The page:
Thursday, May 16, 2019 | 2 a.m.
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It’s just been over two years since Nevada legalized recreational marijuana. This market is new to us and, to be sure, there are some kinks to be worked out. But that doesn’t mean we should halt all business in pursuit of perfection.
Unfortunately, that’s what a group of unsuccessful applicants for cannabis licenses is trying to do in filing a lawsuit over the state’s licensing process. Intent on uprooting the foundational work that has already been done in establishing a regulatory system, these litigants expect a judge to stall business operations and the taxpayers to foot the bill to start the licensing process over again.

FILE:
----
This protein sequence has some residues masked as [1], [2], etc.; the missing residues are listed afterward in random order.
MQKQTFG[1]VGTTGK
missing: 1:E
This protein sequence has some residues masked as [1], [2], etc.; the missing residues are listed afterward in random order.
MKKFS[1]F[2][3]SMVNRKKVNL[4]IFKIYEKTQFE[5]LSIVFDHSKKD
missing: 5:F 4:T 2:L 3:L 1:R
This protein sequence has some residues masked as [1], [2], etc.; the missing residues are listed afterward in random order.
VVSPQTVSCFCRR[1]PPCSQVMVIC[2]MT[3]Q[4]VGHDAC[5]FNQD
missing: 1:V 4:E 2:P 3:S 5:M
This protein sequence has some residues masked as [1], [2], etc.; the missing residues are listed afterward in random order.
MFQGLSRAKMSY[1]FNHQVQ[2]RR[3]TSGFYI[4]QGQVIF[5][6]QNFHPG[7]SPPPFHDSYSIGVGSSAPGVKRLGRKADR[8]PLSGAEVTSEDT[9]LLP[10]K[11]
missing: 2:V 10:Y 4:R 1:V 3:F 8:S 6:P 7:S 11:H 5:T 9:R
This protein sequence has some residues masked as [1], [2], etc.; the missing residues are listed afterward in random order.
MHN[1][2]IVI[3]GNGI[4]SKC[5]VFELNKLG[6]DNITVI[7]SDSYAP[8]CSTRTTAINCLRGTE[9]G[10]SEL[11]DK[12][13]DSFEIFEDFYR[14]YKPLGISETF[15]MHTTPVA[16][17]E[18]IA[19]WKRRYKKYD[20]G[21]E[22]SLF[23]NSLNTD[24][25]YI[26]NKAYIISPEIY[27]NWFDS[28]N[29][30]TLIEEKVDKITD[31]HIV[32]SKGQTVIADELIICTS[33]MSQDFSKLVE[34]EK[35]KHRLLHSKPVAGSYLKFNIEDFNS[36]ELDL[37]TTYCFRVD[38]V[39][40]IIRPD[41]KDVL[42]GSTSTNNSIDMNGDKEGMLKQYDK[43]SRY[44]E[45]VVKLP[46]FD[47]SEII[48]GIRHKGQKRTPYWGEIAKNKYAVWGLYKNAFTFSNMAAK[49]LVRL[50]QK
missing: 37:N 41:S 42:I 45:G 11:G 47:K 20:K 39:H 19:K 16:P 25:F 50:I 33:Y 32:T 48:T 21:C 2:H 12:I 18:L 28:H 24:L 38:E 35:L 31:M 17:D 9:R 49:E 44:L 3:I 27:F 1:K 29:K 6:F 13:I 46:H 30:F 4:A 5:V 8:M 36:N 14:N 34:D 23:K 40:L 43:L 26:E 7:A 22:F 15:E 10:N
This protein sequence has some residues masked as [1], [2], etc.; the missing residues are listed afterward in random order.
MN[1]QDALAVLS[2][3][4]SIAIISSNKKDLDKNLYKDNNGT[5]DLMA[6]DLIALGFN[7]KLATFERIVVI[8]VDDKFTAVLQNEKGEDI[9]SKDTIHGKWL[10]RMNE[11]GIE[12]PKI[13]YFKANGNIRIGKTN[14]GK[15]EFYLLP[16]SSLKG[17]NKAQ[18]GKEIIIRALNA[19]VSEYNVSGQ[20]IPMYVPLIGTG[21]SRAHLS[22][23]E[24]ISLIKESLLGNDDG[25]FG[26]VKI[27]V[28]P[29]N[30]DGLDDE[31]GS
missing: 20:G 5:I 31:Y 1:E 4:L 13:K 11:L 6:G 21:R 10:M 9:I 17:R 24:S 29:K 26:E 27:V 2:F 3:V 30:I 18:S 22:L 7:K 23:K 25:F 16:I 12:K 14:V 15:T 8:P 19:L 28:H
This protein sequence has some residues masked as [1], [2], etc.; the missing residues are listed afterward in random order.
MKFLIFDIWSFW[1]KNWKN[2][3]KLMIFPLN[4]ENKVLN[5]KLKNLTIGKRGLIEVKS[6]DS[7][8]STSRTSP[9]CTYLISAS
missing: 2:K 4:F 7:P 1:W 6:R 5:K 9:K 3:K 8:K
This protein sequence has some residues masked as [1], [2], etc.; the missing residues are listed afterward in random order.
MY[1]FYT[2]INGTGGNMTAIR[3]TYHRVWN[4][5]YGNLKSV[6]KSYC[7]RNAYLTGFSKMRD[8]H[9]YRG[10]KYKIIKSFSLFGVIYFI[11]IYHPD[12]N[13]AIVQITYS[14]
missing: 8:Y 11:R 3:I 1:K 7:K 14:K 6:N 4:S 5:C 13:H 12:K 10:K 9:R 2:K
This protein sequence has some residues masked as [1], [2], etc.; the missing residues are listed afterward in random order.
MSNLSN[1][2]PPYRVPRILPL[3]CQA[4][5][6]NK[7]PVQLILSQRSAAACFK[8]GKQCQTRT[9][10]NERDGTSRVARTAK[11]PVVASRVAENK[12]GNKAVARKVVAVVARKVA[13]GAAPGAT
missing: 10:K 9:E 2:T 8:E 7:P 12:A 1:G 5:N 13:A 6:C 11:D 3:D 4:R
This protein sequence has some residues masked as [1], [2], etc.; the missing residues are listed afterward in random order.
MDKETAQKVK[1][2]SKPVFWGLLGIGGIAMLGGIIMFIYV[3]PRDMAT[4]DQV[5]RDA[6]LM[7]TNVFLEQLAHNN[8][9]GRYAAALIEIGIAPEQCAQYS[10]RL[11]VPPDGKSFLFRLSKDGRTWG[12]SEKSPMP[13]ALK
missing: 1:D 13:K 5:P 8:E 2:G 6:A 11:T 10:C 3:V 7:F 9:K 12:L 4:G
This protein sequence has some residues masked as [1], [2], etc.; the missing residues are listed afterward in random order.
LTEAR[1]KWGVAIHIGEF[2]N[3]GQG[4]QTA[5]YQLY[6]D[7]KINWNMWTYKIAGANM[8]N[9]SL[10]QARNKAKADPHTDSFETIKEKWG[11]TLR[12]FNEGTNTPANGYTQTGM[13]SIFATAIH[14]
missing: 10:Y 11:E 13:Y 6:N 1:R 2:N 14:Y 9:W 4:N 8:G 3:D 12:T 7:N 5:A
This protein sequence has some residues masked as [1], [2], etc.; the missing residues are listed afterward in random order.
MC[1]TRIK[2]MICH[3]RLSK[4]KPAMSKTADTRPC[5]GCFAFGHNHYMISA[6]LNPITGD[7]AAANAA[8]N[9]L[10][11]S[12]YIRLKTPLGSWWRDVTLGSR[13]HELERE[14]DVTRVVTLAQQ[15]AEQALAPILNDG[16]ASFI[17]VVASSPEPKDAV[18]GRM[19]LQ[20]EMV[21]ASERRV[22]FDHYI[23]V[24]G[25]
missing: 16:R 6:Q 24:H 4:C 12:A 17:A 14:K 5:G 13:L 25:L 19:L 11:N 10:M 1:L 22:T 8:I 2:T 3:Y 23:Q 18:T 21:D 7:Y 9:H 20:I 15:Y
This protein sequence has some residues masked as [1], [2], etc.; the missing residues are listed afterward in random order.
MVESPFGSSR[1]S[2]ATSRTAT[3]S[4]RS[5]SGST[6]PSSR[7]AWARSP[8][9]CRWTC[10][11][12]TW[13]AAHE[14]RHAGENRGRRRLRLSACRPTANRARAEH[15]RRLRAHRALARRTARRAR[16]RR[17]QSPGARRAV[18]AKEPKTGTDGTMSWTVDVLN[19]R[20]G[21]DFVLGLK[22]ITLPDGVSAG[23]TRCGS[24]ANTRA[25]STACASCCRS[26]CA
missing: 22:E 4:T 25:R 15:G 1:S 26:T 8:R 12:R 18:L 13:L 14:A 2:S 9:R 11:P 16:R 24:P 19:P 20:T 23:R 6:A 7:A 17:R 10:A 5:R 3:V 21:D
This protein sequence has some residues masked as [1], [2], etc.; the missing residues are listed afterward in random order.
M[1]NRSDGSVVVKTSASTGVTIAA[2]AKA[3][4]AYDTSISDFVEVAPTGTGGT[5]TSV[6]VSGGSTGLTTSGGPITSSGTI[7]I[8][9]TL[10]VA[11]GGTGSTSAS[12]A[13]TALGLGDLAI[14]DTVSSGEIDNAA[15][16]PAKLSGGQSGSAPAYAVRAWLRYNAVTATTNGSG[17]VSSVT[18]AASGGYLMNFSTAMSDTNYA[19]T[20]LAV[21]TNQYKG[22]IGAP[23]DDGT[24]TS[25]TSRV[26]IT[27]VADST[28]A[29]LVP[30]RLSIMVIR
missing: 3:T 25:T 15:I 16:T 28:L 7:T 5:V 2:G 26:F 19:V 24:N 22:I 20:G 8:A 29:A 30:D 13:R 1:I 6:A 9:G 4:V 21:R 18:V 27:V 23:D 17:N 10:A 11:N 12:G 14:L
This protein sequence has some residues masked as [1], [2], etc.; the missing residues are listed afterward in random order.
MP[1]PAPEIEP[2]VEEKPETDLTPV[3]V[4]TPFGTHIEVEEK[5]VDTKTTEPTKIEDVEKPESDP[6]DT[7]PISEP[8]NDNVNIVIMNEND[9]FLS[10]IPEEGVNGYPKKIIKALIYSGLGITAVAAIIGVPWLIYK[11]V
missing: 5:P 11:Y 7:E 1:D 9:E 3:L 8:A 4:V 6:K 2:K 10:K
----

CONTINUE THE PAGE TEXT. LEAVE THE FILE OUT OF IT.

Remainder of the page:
That’s the wrong approach. Instead, we should work on it together.
Nevada is a national leader on oversight systems. We learned how to responsibly manage gaming, and our oversight of that industry is now the model across the country. Similarly, we are a model for marijuana regulations. Nevada has possibly the best marijuana oversight system in the country.
Meeting the highest standards for retailer business plans, safety protocols and community benefits is no small undertaking. Only a limited number of licenses are available for marijuana businesses. The numbers are staggering. In the last round of issuances, 462 applications from 127 applicants were filed competing for only 61 available licenses.
The competition is intense.
Unlike states like Oregon or Colorado, Nevada will not have a flood of pot retailers who lower standards in a race to the bottom. Tight numbers of licenses and rigorous reviews mean the industry as a whole will remain stable, delivering predictable tax results for Nevada.
When Nevadans voted to legalize marijuana, they did so with the expectation that the industry would be